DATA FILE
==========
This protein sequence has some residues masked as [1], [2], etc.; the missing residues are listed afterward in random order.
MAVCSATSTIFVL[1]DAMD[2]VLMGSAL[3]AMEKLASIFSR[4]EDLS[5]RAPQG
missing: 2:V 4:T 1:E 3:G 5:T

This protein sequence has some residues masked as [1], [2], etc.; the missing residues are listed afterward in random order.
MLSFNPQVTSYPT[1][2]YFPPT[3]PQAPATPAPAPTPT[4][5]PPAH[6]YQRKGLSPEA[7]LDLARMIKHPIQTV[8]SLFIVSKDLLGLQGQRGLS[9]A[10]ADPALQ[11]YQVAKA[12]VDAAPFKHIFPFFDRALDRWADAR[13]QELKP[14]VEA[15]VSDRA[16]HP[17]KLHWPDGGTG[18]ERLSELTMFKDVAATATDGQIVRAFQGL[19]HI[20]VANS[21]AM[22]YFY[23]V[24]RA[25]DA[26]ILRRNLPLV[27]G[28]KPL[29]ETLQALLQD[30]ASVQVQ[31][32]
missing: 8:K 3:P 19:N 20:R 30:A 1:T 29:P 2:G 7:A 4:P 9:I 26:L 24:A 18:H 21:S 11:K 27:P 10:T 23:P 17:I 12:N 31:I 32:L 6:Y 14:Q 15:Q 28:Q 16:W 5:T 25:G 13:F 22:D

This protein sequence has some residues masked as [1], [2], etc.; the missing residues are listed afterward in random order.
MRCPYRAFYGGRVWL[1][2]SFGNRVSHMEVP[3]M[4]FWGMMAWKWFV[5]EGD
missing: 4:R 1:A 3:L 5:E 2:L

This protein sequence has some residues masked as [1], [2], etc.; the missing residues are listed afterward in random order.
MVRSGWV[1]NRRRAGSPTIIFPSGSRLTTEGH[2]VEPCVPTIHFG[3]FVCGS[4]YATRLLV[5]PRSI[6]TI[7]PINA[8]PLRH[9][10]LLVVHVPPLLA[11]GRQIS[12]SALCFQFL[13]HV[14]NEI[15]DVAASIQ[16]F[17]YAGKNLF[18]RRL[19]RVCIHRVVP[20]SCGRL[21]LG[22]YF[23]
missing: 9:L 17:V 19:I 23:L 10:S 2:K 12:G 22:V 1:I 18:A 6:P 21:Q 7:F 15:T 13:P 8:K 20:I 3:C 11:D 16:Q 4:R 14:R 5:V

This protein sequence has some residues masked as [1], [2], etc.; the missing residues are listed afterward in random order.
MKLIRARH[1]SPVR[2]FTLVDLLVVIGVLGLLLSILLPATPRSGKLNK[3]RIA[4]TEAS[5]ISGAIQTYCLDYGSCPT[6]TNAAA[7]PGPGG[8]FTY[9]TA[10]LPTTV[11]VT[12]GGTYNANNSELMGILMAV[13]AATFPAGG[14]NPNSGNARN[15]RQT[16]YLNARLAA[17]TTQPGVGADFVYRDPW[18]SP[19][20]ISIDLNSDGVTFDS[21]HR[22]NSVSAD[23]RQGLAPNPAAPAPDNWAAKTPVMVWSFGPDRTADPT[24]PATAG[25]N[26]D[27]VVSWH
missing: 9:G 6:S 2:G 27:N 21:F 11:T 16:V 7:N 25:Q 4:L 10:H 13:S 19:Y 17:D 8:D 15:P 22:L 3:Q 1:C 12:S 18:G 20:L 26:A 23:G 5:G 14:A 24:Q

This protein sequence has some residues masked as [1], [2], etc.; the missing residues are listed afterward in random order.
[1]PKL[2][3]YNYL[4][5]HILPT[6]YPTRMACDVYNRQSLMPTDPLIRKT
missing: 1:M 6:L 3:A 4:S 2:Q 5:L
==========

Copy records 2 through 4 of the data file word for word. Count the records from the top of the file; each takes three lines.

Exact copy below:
This protein sequence has some residues masked as [1], [2], etc.; the missing residues are listed afterward in random order.
MLSFNPQVTSYPT[1][2]YFPPT[3]PQAPATPAPAPTPT[4][5]PPAH[6]YQRKGLSPEA[7]LDLARMIKHPIQTV[8]SLFIVSKDLLGLQGQRGLS[9]A[10]ADPALQ[11]YQVAKA[12]VDAAPFKHIFPFFDRALDRWADAR[13]QELKP[14]VEA[15]VSDRA[16]HP[17]KLHWPDGGTG[18]ERLSELTMFKDVAATATDGQIVRAFQGL[19]HI[20]VANS[21]AM[22]YFY[23]V[24]RA[25]DA[26]ILRRNLPLV[27]G[28]KPL[29]ETLQALLQD[30]ASVQVQ[31][32]
missing: 8:K 3:P 19:N 20:R 30:A 1:T 29:P 2:G 7:A 4:P 9:I 26:L 24:A 18:H 21:S 11:K 27:P 10:T 23:P 17:I 12:N 31:I 32:L 6:Y 14:Q 15:Q 28:Q 16:W 5:T 25:G 13:F 22:D

This protein sequence has some residues masked as [1], [2], etc.; the missing residues are listed afterward in random order.
MRCPYRAFYGGRVWL[1][2]SFGNRVSHMEVP[3]M[4]FWGMMAWKWFV[5]EGD
missing: 4:R 1:A 3:L 5:E 2:L

This protein sequence has some residues masked as [1], [2], etc.; the missing residues are listed afterward in random order.
MVRSGWV[1]NRRRAGSPTIIFPSGSRLTTEGH[2]VEPCVPTIHFG[3]FVCGS[4]YATRLLV[5]PRSI[6]TI[7]PINA[8]PLRH[9][10]LLVVHVPPLLA[11]GRQIS[12]SALCFQFL[13]HV[14]NEI[15]DVAASIQ[16]F[17]YAGKNLF[18]RRL[19]RVCIHRVVP[20]SCGRL[21]LG[22]YF[23]
missing: 9:L 17:V 19:I 23:L 10:S 2:K 12:G 22:V 1:I 18:A 6:P 21:Q 7:F 15:T 13:P 8:K 20:I 3:C 11:D 16:Q 4:R 14:R 5:V